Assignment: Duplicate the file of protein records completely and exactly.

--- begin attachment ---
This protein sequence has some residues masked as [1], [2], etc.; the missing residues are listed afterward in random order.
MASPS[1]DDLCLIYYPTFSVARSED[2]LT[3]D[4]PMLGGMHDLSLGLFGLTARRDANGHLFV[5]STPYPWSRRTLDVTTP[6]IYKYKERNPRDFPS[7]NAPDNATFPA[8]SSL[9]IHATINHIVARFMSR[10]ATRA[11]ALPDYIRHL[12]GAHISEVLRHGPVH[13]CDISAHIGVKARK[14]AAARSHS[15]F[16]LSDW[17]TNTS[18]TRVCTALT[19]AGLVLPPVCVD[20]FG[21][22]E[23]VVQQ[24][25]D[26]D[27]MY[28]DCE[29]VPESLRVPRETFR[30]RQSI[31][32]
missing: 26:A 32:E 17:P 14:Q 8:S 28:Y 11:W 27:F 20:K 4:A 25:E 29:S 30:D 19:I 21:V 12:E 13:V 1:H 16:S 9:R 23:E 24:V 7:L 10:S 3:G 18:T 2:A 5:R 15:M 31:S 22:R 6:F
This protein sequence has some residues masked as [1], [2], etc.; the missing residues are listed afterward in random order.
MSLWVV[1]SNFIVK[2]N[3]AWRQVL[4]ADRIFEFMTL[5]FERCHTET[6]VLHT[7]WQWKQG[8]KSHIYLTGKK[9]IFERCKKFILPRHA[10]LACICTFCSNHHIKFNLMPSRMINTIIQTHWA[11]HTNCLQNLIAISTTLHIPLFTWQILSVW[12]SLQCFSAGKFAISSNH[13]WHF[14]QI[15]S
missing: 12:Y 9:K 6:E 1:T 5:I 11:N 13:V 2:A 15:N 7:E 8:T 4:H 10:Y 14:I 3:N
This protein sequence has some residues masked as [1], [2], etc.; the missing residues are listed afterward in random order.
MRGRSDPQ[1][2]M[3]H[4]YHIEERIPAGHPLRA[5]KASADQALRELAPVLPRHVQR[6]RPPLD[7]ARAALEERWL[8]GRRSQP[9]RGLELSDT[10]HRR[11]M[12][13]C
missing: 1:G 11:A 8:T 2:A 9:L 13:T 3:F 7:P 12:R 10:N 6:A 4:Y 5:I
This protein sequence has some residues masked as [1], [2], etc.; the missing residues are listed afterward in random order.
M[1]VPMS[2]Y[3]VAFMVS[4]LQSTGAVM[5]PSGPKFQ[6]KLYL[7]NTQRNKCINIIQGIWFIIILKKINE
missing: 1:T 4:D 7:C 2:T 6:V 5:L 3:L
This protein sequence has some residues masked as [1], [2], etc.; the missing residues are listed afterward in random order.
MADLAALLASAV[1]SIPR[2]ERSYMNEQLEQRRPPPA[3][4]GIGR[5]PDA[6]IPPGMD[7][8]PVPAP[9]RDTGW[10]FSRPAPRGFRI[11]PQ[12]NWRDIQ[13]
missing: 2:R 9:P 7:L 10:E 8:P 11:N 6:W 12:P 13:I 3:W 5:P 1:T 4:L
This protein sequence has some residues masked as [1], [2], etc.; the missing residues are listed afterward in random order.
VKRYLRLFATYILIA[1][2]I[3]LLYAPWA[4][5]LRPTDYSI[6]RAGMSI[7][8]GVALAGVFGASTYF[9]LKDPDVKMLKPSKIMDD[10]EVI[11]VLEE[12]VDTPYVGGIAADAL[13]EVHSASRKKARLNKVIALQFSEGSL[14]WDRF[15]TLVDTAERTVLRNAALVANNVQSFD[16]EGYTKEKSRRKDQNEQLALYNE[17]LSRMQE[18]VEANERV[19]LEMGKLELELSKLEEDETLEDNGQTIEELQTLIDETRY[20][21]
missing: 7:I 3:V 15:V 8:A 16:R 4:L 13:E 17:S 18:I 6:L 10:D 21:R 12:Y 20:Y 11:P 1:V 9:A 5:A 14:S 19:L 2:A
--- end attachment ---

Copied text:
This protein sequence has some residues masked as [1], [2], etc.; the missing residues are listed afterward in random order.
MASPS[1]DDLCLIYYPTFSVARSED[2]LT[3]D[4]PMLGGMHDLSLGLFGLTARRDANGHLFV[5]STPYPWSRRTLDVTTP[6]IYKYKERNPRDFPS[7]NAPDNATFPA[8]SSL[9]IHATINHIVARFMSR[10]ATRA[11]ALPDYIRHL[12]GAHISEVLRHGPVH[13]CDISAHIGVKARK[14]AAARSHS[15]F[16]LSDW[17]TNTS[18]TRVCTALT[19]AGLVLPPVCVD[20]FG[21][22]E[23]VVQQ[24][25]D[26]D[27]MY[28]DCE[29]VPESLRVPRETFR[30]RQSI[31][32]
missing: 26:A 32:E 17:P 14:Q 8:S 28:Y 11:W 27:F 20:K 4:A 25:E 29:S 30:D 19:I 21:V 12:E 13:V 1:H 16:S 9:R 23:E 24:V 7:L 10:S 3:G 18:T 2:A 5:R 15:M 31:S 22:R 6:F
This protein sequence has some residues masked as [1], [2], etc.; the missing residues are listed afterward in random order.
MSLWVV[1]SNFIVK[2]N[3]AWRQVL[4]ADRIFEFMTL[5]FERCHTET[6]VLHT[7]WQWKQG[8]KSHIYLTGKK[9]IFERCKKFILPRHA[10]LACICTFCSNHHIKFNLMPSRMINTIIQTHWA[11]HTNCLQNLIAISTTLHIPLFTWQILSVW[12]SLQCFSAGKFAISSNH[13]WHF[14]QI[15]S
missing: 12:Y 9:K 6:E 1:T 5:I 11:N 13:V 2:A 15:N 7:E 8:T 4:H 10:Y 14:I 3:N
This protein sequence has some residues masked as [1], [2], etc.; the missing residues are listed afterward in random order.
MRGRSDPQ[1][2]M[3]H[4]YHIEERIPAGHPLRA[5]KASADQALRELAPVLPRHVQR[6]RPPLD[7]ARAALEERWL[8]GRRSQP[9]RGLELSDT[10]HRR[11]M[12][13]C
missing: 1:G 11:A 8:T 2:A 9:L 13:T 3:F 7:P 12:R 10:N 6:A 4:Y 5:I
This protein sequence has some residues masked as [1], [2], etc.; the missing residues are listed afterward in random order.
M[1]VPMS[2]Y[3]VAFMVS[4]LQSTGAVM[5]PSGPKFQ[6]KLYL[7]NTQRNKCINIIQGIWFIIILKKINE
missing: 1:T 4:D 7:C 2:T 6:V 5:L 3:L
This protein sequence has some residues masked as [1], [2], etc.; the missing residues are listed afterward in random order.
MADLAALLASAV[1]SIPR[2]ERSYMNEQLEQRRPPPA[3][4]GIGR[5]PDA[6]IPPGMD[7][8]PVPAP[9]RDTGW[10]FSRPAPRGFRI[11]PQ[12]NWRDIQ[13]
missing: 2:R 9:P 7:L 10:E 8:P 11:N 6:W 12:P 13:I 3:W 5:P 1:T 4:L
This protein sequence has some residues masked as [1], [2], etc.; the missing residues are listed afterward in random order.
VKRYLRLFATYILIA[1][2]I[3]LLYAPWA[4][5]LRPTDYSI[6]RAGMSI[7][8]GVALAGVFGASTYF[9]LKDPDVKMLKPSKIMDD[10]EVI[11]VLEE[12]VDTPYVGGIAADAL[13]EVHSASRKKARLNKVIALQFSEGSL[14]WDRF[15]TLVDTAERTVLRNAALVANNVQSFD[16]EGYTKEKSRRKDQNEQLALYNE[17]LSRMQE[18]VEANERV[19]LEMGKLELELSKLEEDETLEDNGQTIEELQTLIDETRY[20][21]
missing: 7:I 3:V 15:V 8:A 16:R 4:L 13:E 17:S 18:I 6:L 10:D 21:R 12:Y 20:Y 11:P 1:V 9:A 5:A 14:S 19:L 2:A